(Updated) On Monday Secretary of the State Susan Bysiewicz said the Bridgeport Registrar of Voters agreed to a voluntary audit of a dozen voting districts, but Tuesday evening Bridgeport’s attorney’s said that’s absolutely not going to happen.

In a joint statement Bridgeport Attorney Mark Anastasi and Deputy City Attorney Arthur Laske said Anastasi spoke with an attorney in the elections division of Bysiewicz’s office Monday afternoon to tell them “no one in the city had agreed to such a recount.“

Bysiewicz’s office has no legal authority to force them to do an audit of those polling places. She said Wednesday morning that those 12 polling places were included in the random drawing of 74 polling places for the statewide audit, but none of them were chosen.

It was unclear from Monday’s press conference if those polling places were included in the drawing because Bysiewicz said that the Bridgeport Registrars of Voters had agreed on Nov. 9 to participate in a voluntary audit.

“It seems the Secretary was mistaken both as to whom her office spoke with from the City of Bridgeport and what was said on Monday,” Anastasi and Laske said, adding that the Bridgeport Registrars of Voters had preliminary discussions with Deputy Secretary of the State Leslie Mara about the subject, and none of the 12 polling places were picked Monday in the random audit drawing.

While a voluntary audit may ensure confidence in the results of the governor’s race, Anatasi and Laske said “The City can find no legal authority which either requires or even allows the State or the City to conduct such a recount.”

“We believe that the Secretary of the State is equally aware of this absence of legal authority,” the two attorney’s said.

The statement from Bridgeport comes the same evening the bipartisan panel to examine the city’s election procedures process met to hear from voters about what happened on Nov. 2.

Bridgeport Mayor Bill Finch said the ballot shortage necessitated the use of photocopied ballots which needed to be hand counted.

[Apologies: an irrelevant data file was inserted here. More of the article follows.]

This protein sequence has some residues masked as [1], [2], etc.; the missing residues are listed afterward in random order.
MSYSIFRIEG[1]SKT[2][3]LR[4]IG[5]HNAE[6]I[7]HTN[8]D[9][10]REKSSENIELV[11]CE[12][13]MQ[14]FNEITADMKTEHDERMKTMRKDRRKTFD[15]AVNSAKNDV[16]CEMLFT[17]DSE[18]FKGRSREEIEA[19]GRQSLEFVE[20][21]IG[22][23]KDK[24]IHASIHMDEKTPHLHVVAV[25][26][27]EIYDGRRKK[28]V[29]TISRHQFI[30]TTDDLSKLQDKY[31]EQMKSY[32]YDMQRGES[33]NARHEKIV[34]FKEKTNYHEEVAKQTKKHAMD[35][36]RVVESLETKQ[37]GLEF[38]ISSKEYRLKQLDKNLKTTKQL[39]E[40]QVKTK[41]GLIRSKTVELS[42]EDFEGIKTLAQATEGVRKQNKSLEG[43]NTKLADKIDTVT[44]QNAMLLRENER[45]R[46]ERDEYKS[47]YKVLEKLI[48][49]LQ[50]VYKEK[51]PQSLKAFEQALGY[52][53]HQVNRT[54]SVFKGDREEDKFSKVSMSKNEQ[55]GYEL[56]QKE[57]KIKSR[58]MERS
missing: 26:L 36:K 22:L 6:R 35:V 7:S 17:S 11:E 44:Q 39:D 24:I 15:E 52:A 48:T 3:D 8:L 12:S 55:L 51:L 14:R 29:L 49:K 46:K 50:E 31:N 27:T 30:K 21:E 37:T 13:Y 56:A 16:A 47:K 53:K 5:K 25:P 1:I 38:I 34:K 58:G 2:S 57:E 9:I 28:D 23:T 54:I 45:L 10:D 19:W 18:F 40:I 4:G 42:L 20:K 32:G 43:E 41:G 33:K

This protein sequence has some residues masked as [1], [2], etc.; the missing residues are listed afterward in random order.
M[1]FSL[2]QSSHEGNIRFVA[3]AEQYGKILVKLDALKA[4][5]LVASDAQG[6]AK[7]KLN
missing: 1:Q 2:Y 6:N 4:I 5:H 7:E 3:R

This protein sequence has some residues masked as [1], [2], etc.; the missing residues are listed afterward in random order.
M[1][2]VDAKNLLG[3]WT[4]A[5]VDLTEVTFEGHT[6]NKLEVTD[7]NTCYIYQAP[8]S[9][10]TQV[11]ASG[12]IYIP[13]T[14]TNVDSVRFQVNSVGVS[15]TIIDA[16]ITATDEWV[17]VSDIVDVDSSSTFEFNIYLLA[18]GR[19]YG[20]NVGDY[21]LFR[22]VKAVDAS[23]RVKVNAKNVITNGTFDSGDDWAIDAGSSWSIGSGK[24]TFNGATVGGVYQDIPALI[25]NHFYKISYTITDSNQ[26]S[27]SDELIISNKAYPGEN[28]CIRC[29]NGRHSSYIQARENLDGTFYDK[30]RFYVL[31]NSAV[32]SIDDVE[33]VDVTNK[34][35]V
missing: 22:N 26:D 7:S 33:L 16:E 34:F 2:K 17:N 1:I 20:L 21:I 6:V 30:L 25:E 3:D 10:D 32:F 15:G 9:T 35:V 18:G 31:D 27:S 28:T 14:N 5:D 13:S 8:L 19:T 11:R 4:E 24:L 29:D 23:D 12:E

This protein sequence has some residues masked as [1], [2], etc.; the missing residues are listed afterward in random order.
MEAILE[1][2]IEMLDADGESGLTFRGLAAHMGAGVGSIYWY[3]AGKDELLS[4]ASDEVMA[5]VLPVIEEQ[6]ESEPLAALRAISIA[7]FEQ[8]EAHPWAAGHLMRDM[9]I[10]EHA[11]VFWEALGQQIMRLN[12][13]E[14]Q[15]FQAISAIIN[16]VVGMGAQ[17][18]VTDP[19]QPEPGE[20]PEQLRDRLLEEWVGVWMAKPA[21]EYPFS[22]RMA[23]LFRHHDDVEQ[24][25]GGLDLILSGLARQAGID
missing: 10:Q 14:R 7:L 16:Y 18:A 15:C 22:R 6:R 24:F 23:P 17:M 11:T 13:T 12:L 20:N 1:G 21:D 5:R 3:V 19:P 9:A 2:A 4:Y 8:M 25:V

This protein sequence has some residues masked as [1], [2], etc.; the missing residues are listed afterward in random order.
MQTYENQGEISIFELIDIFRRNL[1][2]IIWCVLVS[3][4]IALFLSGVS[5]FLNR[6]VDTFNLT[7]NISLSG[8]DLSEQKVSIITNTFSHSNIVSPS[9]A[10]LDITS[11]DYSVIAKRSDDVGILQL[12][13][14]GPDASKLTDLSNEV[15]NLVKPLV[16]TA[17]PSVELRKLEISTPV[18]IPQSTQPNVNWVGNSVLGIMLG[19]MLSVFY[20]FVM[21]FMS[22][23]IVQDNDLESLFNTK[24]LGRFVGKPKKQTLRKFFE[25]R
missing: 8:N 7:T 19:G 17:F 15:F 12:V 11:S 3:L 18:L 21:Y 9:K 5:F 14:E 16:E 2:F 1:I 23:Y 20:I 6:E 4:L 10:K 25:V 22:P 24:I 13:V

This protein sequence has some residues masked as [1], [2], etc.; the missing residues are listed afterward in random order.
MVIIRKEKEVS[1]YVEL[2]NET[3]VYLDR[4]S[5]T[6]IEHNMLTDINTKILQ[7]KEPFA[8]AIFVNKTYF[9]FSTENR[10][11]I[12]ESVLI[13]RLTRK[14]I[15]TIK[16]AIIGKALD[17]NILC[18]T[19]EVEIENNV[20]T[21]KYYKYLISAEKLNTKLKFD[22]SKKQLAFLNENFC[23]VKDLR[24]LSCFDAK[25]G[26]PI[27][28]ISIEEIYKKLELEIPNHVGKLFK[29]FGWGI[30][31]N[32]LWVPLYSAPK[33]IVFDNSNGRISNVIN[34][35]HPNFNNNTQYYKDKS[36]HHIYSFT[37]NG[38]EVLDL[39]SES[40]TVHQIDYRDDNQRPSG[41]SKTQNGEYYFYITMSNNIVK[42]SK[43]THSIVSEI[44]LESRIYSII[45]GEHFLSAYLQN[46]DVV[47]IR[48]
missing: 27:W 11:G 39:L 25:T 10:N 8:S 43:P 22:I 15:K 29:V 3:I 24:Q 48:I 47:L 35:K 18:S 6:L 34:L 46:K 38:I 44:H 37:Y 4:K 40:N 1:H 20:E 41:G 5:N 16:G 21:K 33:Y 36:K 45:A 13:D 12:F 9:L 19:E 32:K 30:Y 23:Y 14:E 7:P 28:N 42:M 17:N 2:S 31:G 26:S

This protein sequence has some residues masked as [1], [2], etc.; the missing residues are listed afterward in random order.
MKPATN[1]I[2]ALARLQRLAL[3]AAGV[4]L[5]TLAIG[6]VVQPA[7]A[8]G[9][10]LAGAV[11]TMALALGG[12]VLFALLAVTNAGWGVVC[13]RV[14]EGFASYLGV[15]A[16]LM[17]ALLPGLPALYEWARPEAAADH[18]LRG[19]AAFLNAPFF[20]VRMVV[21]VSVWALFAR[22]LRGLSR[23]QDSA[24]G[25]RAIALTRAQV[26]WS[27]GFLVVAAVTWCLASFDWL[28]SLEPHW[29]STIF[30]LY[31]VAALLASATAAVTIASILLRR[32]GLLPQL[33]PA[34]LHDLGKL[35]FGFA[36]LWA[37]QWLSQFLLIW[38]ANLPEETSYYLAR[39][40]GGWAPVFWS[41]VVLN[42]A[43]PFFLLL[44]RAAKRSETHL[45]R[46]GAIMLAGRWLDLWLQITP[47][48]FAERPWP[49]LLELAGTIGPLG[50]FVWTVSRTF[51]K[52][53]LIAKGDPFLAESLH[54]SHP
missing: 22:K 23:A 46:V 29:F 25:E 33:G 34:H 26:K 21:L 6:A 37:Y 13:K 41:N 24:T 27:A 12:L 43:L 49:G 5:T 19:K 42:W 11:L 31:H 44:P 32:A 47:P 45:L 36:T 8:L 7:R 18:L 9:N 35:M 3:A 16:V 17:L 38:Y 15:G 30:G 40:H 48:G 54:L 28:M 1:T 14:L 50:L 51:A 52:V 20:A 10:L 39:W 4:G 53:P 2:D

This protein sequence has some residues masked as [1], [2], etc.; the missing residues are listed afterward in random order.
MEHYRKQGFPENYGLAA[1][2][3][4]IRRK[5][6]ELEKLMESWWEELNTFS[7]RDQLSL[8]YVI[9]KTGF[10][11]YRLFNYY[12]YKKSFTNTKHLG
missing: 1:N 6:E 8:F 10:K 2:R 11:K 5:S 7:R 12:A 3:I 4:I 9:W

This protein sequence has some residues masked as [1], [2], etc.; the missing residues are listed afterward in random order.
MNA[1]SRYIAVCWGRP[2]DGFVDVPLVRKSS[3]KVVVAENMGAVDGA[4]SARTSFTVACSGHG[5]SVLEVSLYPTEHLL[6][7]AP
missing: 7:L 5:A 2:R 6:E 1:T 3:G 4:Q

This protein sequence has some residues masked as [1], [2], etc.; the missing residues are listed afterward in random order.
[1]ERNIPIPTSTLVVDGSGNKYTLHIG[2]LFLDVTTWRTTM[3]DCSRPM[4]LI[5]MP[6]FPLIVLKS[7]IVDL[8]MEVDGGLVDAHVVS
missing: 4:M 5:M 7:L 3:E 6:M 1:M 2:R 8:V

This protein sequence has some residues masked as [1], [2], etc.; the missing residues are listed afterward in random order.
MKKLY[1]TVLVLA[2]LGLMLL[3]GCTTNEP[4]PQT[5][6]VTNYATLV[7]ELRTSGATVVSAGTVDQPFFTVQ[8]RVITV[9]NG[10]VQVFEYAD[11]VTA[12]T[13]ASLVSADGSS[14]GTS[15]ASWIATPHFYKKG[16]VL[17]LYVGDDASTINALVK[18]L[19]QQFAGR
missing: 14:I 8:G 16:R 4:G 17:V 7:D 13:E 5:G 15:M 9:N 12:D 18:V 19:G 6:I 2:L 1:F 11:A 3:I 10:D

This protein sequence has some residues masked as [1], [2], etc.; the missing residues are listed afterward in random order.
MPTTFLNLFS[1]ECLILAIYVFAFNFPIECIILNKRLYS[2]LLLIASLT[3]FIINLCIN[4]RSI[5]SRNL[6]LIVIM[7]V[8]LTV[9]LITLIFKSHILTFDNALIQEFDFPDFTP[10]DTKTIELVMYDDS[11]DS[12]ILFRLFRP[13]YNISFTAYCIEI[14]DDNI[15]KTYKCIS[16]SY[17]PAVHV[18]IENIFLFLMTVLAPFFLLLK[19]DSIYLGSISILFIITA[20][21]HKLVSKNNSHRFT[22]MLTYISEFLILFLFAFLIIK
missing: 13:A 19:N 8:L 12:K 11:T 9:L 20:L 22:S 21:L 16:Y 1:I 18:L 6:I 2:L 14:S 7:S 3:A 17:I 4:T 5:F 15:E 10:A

The ballot shortage, a court order which allowed the polls to stay open in the Park City for an additional two hours, and the hand counting ultimately delayed the results of the closest governor‘s race in decades.

“This process, which was difficult on all the overtaxed poll workers, was nonetheless completed by the following morning, Wednesday, Nov. 3, with the exception of one precinct where the health considerations of poll workers required the final count to be done Thursday evening,“ Finch said. “Despite the release of an irresponsible report that these uncounted ballots were not disclosed to the parties or were improperly handled, in fact the original, sealed ballots were disclosed to all campaign representatives election eve, and were placed under guard and secured from the moment they were returned to the Registrar’s office on Tuesday evening until they were publicly counted on Thursday evening.“

The final vote tally was completed Friday, Nov. 5.

“While the decision to order an inadequate number of ballots was clearly unacceptable, and was clearly the cause of virtually all the problems arising on Election Day, the City reacted well after this problem became known by quickly and with as much efficiency as possible, filling in the gaps,” Finch concluded.